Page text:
Sketching is still a very important part of the early design process. However in terms of producing construction drawings (CD's) it has been replaced by Computer Aided Design (CAD) software.

Here are a few of the most common programs used by architects today.


AutoCAD is the industry leader in 2D drawing programs. Originally created for engineers, AutoCAD is a way of creating building plans, sections and elevations. However, now 2D drawing is being phased out as common practice for creating building drawings. The use of BIM (Building Information Management) software for building design is becoming more and more common.


Revit (BIM)

Revit is one of the most common BIM programs used in architecture. The concept of BIM software is to create a complete 3D model of a building. Then, using that model the program "cuts" sections and plans through the model to be displayed as 2D plans and sections. These can then be placed on individual pages called sheets, then converted to a PDF or printed.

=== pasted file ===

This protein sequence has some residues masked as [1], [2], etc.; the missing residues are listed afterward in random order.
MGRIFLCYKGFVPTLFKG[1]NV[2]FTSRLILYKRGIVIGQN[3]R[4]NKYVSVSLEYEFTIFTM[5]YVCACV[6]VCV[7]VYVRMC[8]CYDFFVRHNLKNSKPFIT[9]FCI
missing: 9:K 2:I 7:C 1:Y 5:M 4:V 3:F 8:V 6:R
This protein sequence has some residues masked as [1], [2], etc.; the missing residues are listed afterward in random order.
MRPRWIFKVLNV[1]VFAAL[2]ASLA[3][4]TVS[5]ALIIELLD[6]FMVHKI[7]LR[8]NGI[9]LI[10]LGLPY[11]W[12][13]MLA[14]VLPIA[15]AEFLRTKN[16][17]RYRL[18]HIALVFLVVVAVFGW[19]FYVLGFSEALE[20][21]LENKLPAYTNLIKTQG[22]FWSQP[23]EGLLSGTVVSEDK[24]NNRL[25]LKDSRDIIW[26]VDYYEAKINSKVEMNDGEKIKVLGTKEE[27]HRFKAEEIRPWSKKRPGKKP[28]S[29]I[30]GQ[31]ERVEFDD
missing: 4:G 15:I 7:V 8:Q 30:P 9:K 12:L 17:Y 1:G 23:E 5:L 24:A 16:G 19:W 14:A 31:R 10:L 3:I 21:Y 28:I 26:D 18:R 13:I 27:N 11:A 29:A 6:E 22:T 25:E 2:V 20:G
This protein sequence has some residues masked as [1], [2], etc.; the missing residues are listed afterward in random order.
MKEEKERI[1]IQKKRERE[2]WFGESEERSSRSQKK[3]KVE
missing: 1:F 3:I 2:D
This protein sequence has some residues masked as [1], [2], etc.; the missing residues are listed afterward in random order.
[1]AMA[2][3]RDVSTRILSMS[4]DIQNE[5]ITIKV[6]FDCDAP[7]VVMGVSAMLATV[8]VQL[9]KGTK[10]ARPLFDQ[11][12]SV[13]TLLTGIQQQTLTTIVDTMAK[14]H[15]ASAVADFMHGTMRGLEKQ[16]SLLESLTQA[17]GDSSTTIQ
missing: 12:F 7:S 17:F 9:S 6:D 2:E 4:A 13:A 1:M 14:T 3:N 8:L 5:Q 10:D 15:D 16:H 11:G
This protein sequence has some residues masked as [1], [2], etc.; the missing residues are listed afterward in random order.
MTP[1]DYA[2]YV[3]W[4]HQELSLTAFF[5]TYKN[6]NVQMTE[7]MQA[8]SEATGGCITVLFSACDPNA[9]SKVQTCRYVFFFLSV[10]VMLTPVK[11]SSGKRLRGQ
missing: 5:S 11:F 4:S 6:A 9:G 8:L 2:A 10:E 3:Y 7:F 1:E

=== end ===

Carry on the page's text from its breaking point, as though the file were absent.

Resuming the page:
The advantage of BIM is that if you make one change in the model, move a window for instance, then it is automatically updated in all drawings. This is a huge time saver versus the traditional 2D drawing method of painstakingly going through every drawing effected by a design change.


Adobe Photoshop

While not used for producing drawings in the traditional sense, Photoshop is a powerful tool in the world of architecture. Typically it is used in the early phases of design to create graphically interesting plans, sections and 3D views of the building. These graphic presentations give the client and/or planning organizations a chance to see what the project may look like when built.


Adobe InDesign